I’m excited to be a part of the blog tour for The Secret Diary of Lydia Bennet.
Of course, I see something like this and I just swoon.
The “new writing” really ends up being just a “snippet” of her writing, and in fact only a “snippet” of one of her brother’s sermons – written in her handwriting – in 1814. But what I found interesting is what it says: “Men may get into a habit of repeating the words of our Prayers by rote, perhaps without thoroughly understanding – certainly without thoroughly feeling their full force & meaning.” The author, Alison Flood, points out that the subject matter of the quote in fact parallels Austen’s novel Mansfield Park, published the same year.
Yes, that’s right…after holding out for forever, and feeling buried by work and so many other things, I finally gave up and decided to read Fifty Shades of Grey. Why? Well, as Neil Gaiman said, we all need an escape sometimes, and sometimes the heavy fiction I am so prone to reading is just not good to read in the midst of a school year. Also, friends of mine – and my mother-in-law (YIKES!) – have read it, and they seemed largely unaffected by it (both literally and intellectually), so I figured it wouldn’t hurt to read just the first book of the series. After all, an escape is fine every once in a while: a balanced approach is always good, right? After all, I try to read “real” literature the majority of the time.
For my Oxford course, one of our option activities was to look at the different ways religion is mentioned in the novel. My response is below, and I’ll post more as I can!
I would have to return to the Sotherton Chapel, and Mary Crawford’s speech against organized religion:
“At any rate is safer to leave people to their own devices on such subjects. Every body likes to go their own way – to chuse their own time and manner of devotion. The obligation of attendance, the formality, the restraint, the length of time – altogether it is a formidable thing and what nobody likes…” (81-82)
Naturally, given the fact that Mary Crawford, in all her forwardness, is the one to speak against religion is, in my estimation, more a criticism of her character than the religion of the time. However, her point of view does give some insight into how more, well, shall we say, liberal members of society viewed their religious obligations.
Edmund, of course, has a response for her: “Do you think the minds which are suffered, which are indulged in wanderings in a chapel, would be more collected in a closet?” (82)
Edmund’s controlled, careful response, which even for his mild temperament “required a little recollection” makes a well-argued case against people choosing their own forms of devotion and for people engaging in religious experiences within the community of the church.
Here is a posting I just made to my blog for my Oxford class. As it contains some interesting information, I thought it appropriate to publish it here as well.
I read the chapter “Money” in The Cambridge Companion to Jane Austen. I read the entire chapter rather than reading only portions of it, and was happy to finally have an explanation for the different incomes provided (what can a family do with £100 or £2000 a year, as incomes are always referenced in Austen novels. I suppose I could have looked it up before, but I appreciated the fact that all of the information presented in the chapter allowed me a better insight into the world of incomes in Austen’s novels.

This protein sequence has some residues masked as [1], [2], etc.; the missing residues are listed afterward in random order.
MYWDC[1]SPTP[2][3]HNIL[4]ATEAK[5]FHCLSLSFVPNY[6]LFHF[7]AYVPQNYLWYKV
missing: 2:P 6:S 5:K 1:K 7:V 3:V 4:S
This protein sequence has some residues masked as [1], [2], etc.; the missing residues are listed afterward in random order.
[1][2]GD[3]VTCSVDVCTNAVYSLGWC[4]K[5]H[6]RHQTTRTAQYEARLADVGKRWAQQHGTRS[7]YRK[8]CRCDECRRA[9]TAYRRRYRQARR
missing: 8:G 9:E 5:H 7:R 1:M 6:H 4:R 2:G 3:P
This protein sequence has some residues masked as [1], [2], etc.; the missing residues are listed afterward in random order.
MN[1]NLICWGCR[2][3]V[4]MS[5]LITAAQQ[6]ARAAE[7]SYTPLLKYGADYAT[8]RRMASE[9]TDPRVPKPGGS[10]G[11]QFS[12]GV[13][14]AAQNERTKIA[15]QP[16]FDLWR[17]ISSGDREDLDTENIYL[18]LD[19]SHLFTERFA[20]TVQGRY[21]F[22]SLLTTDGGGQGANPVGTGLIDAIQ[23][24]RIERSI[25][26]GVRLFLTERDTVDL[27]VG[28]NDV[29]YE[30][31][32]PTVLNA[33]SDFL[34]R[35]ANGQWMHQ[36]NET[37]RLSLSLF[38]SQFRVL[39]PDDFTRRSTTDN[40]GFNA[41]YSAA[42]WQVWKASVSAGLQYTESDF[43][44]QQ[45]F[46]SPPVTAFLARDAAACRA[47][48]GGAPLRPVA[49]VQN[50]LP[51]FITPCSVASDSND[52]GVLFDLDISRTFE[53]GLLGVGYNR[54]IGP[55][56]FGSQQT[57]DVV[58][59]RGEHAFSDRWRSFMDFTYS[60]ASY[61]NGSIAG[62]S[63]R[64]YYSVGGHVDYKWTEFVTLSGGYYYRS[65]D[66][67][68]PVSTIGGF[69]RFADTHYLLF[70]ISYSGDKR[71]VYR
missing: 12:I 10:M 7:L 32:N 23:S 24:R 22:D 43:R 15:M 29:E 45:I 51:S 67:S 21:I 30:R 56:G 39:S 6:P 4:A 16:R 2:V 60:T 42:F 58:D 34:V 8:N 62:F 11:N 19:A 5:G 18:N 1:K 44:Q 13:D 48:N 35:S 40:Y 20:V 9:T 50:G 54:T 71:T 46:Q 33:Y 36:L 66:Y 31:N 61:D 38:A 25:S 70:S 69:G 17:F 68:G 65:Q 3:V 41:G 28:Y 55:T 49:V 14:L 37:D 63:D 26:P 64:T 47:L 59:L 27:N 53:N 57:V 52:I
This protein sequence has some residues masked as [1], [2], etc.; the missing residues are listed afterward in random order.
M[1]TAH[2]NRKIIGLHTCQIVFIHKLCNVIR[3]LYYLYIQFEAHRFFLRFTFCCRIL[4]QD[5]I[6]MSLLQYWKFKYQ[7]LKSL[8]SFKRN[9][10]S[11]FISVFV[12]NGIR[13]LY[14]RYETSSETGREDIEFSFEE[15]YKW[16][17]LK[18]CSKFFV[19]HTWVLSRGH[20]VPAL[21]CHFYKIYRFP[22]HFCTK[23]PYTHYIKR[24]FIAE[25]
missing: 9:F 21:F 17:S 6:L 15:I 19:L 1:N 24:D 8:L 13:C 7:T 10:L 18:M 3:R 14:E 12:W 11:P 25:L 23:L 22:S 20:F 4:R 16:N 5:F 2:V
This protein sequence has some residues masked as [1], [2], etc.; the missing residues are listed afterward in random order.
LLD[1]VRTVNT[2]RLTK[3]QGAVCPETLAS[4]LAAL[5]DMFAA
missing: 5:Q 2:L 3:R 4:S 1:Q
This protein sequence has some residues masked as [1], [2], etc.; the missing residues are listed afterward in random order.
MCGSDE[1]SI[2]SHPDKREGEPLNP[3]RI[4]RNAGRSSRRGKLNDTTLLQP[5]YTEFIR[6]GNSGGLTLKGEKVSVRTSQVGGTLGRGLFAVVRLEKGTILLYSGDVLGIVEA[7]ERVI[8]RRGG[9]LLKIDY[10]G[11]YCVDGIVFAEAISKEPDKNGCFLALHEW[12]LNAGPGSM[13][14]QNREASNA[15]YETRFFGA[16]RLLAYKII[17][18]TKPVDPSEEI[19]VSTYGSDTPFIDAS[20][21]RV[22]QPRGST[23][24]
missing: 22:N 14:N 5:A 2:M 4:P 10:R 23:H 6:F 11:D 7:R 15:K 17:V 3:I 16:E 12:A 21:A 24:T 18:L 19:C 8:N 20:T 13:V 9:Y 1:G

Also, I was interested to find that there is a different monetary ‘focus,’ so to speak, in each of Austen’s novels. In the first three novels, “money…exists for the most part as a set of restrictive anxieties attached to the romance plot by the narrowest definition of domestic economy” (134). In the last three novels, though, the relationship between the plot of the romance and money is much more intricate: the question of “income” in Mansfield Park (134), “consumer signs” in Emma (136), or “credit” in Persuasion (138).
I found the above information interesting in that it opened my eyes to a new depth of information within Austen’s novels – and now I think I’ll need to re-read them all yet again! There’s always something new.
Citation for the Cambridge Companion follows:
Copeland, Edward, and Juliet McMaster. The Cambridge Companion to Jane Austen. 2nd. Cambridge: Cambridge University Press, 2011. 127-143. Print.
I am taking a class on Jane Austen via Oxford University online, specifically Trinity College.
Typing that sentence makes me: completely geek out, giggle, feel a sense of pride, and anticipate the next class I get to take. Also, it reminds me that, in addition to finishing out a semester, I’ve got homework that needs finishing!
Posting that information here helps me explain why I’ve not posted anything in a while. The course requires us to read several books, some of which I have read, some of which I have not, so I had to switch from reading Mansfield Park to reading Northanger Abbey, which of course I don’t mind at all, but it did throw a slight kink in my progression of writing on my blog.
All that being said, there is the update. I will return to posting shortly, most likely in the next week, because my seniors are done and I’ll have afternoons actually at school to finish grading and planning work, and therefore time at home to work on my homework/prepare posts for my blog.